Clarify, please.

How it felt like to work with a design project without clarifying things.

Photo by Alvaro Reyes on Unsplash

This writing is to reflect and tell the story of how I was working out with my college fellow to design his website.

It’s the middle of May, my college friend offers me a mini UX & UI Design project, designing a website for his Bootcamp assignment. Why not? Cause I was not touching any design project in while, been busy finishing my React course assignments.

We’re starting to discuss the project brief, the output, what platform they would be targeting to develop this project, etc. But, here’s the foundational problem starts to appear.

We weren’t clarifying things out better than standard.

Even though I was asking a bunch of questions for clarifying the project intention, I didn’t get it right. There are still many things I left behind that made me questioning them later on while I’m in the design process, this is actually pretty normal but wouldn’t it be better if we already clarified them while the project kick-off phase?

One of the things I missed was the feature of adding items to the website, I wasn’t thinking about how the scenario of adding it should happen. This results in more screens that are actually outside of the project scope.

After discussing the project, I didn’t get any touch to do sketches but to straightforwardly design the mid-fi on Figma. I did this because the deadline was supposed to be just 3 days, but eventually the timeline shrunk until a 1-month timeline, what a joke.

For me, a perfectionist guy, this would be a huge problem. I wasn’t designing intentionally about the wireframes because of too much cared about the spacing, copy, layouts, grids, etc. I had the way to optimize it so why wouldn’t I do it? That’s why whenever I want to do the “wireframe” thing, I would pick the tool with as much fewer features as possible, I was late figuring out that there is a tool with such criteria: Excalidraw.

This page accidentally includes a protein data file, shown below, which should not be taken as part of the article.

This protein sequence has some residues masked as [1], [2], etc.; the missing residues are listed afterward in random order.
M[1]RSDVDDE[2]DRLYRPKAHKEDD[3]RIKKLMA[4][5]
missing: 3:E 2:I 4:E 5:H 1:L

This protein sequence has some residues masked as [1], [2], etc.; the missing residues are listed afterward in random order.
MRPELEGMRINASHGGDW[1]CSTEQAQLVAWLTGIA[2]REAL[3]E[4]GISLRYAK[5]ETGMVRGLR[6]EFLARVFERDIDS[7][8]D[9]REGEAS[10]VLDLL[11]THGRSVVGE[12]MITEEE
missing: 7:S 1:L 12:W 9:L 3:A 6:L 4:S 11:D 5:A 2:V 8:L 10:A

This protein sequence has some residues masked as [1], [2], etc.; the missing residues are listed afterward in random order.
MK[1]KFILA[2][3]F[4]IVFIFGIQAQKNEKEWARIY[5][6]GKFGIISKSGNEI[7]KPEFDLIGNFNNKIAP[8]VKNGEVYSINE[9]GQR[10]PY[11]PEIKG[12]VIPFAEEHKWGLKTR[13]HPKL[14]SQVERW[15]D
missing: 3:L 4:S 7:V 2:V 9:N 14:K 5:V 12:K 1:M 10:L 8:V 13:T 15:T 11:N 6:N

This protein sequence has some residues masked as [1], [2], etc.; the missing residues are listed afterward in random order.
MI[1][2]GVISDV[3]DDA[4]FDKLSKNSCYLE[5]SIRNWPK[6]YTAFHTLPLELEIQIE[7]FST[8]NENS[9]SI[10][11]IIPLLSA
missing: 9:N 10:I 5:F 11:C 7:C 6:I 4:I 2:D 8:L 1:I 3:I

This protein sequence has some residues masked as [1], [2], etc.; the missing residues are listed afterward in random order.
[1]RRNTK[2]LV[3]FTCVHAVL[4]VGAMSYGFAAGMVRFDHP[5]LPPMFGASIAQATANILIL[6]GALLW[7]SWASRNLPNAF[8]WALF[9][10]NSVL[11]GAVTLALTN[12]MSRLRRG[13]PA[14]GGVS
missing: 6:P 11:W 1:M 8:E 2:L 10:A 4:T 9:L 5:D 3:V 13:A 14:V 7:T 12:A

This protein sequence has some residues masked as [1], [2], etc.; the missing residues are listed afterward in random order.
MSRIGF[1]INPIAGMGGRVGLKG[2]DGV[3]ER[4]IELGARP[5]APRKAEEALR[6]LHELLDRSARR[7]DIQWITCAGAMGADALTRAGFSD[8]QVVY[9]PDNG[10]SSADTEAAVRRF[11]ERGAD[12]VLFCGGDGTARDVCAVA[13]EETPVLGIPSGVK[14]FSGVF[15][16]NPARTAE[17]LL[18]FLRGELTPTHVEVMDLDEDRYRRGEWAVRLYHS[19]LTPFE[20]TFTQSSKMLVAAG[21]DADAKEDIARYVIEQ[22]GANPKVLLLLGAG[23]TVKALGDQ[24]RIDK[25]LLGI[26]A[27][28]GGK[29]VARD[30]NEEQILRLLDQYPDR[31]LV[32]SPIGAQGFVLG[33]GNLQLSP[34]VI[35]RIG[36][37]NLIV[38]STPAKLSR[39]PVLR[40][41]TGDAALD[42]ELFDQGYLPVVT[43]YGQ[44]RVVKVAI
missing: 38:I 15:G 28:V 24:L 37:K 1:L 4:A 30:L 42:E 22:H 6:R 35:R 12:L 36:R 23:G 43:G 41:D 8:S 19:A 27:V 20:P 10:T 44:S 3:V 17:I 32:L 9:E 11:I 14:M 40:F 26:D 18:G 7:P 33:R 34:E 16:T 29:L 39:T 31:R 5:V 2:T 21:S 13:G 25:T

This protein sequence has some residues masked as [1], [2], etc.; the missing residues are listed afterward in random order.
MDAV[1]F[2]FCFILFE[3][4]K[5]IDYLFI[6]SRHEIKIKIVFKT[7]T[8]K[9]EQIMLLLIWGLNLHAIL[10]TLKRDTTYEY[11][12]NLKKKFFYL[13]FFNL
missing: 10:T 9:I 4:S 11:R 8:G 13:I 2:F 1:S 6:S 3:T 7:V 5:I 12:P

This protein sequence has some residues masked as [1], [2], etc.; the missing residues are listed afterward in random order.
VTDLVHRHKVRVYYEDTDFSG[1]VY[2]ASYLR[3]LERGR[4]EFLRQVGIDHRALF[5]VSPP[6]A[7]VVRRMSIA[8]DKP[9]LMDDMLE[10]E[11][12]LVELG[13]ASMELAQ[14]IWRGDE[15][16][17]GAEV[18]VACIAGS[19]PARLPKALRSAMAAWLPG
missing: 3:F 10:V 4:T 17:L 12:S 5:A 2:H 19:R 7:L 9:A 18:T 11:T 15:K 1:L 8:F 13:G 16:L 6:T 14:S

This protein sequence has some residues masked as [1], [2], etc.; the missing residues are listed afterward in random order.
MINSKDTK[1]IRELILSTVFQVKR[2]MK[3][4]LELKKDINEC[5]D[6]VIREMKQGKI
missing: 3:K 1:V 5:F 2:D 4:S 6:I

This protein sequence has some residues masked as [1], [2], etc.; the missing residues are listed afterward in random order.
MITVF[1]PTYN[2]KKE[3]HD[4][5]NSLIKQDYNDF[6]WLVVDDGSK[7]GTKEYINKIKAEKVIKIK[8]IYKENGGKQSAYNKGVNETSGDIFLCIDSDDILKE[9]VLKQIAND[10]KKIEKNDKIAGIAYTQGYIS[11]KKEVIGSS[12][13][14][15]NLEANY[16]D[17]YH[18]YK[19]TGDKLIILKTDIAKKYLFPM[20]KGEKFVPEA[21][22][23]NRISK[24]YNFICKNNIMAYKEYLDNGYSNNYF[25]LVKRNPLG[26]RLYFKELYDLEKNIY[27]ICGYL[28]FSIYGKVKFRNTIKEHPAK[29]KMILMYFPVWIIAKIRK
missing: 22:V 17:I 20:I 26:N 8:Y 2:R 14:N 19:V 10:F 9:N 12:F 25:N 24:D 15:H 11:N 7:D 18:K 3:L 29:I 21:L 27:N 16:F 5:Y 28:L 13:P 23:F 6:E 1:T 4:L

If I could use the time machine from Avengers: End Game, I would tell myself to use it and follow up with my friend about the sketches, what things are missing and what other changes would happen.

Whenever you face an uncertain brief simply like you don’t know how many screens you would design for, just draw sketches and then expand the flow possibility from those.

My first thought when I will work with him was he or at least his team already know what they’re gonna build, but I was wrong. The difference between my knowledge of digital products is a little bit far from what they knew. Which made me adjust what I would say and simplify things for discussion.

And this case should be normal I think, some people just want to know the outcome, they know what they want but don’t how the outcome should be.

And this one correlates with the consequences of getting design changes, we can’t avoid them but we can minimize them through wholesome and compact discussion.

Facilitate them to give feedback.

When the design is on 70% progress, as we know it’s better to ask for feedback for another improvement or iteration but I wasn’t good enough at doing this.

All I did was show them the design without telling the context and what specific things I would like to receive feedback for.

I did this “connecting screens with arrow” to explain the screen flow of how the website would transition between one state/screen to another, It’s good because they rarely ask about what happens if we click through this, that, or those. Everything is flowing clearly. But to make it even more helpful and contextual, I realized I could’ve done it better by showing for example: what part of the design I would like to be criticized, the context of it, etc.

Learnings

  • Always confirm things out first (ex: wireframe) before starting to finalize it, don’t get yourself creating things all the way from the start, just do your “so bad” sketches and iterate on them
  • Managing design brief better through questioning things and clarifying them, we don’t want to work with uncertain design scope
  • The knowledge gap is real and sometimes we need to be patient and lowering & adjusting our knowledge
  • Always prepare for design changes
  • Some people just want the results, and do not actually care about the process
  • Establish the way we’re getting feedback, not just try to get it but try to guide people to give it
  • Not just showing the flow, but adding context to each flow/screen

It’s nice to write this kinda thing, to reflect on what I’ve done, what did I miss and why. A reminder for me that learning is never done, we might make mistakes somehow and someday, but believing things would be better once you had experienced them, they would help you up the life ladder.

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